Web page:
•  It's about as logical as a claim there (1+ / 0-)
        Recommended by:
        Loge

        was no lynching because one black man didn't see it. Or because one black mad didn't get lynched.

        Or the idea that slaves fought to defend the honor of the South.

        Or that Martin Luther King supported the Wars in Vietnam so that poor blacks and whites could learn fight together.

        Or that tax cuts to the wealthy "job creator class" will result in the creation of jobs.

        Etc., etc.

        H'mm. I'm not terribly into this, anymore.

        by Knarfc on Mon Jan 16, 2012 at 10:45:18 AM PST

        [ Parent ]

        •  Or that only the liberal slaves (0+ / 0-)

          escaped from the plantation in search of big government and big government coddling; or that the conservative slaves never left the plantation but stayed to worship at the alter of free market capitalism rather than struggle in the free market for labor.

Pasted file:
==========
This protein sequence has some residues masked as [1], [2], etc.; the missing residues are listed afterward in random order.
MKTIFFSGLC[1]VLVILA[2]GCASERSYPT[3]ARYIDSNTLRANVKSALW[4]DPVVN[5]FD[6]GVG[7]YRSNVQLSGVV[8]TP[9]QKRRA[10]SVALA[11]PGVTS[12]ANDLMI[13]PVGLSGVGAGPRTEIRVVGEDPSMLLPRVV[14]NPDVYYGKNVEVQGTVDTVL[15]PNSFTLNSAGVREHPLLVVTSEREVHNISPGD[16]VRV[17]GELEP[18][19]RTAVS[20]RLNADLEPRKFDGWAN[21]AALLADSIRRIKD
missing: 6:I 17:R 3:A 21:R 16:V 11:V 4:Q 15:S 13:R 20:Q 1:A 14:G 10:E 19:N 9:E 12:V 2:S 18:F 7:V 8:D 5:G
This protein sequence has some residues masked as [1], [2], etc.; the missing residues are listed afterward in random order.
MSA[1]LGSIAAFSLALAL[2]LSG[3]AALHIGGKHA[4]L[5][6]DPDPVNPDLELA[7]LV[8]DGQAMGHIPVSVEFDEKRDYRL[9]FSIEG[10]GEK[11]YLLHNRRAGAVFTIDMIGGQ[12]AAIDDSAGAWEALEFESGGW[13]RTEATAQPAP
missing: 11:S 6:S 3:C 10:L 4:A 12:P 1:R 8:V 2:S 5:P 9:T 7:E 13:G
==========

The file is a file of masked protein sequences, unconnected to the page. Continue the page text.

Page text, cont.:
H'mm. I'm not terribly into this, anymore.

          by Knarfc on Mon Jan 16, 2012 at 10:57:06 AM PST

          [ Parent ]

  •  My sad confession (4+ / 0-)
    Recommended by:
    thenekkidtruth, Janet 707, Matt Z, Marie

    I want to unsay every mitigating word I've said about the region of the south today. I won't, only because the world is too vast, but, as an MLK day gathering showed up at the local courthouse, a high school junior in the local diner told me that she disapproved of interracial dating, because God doesn't approve of it.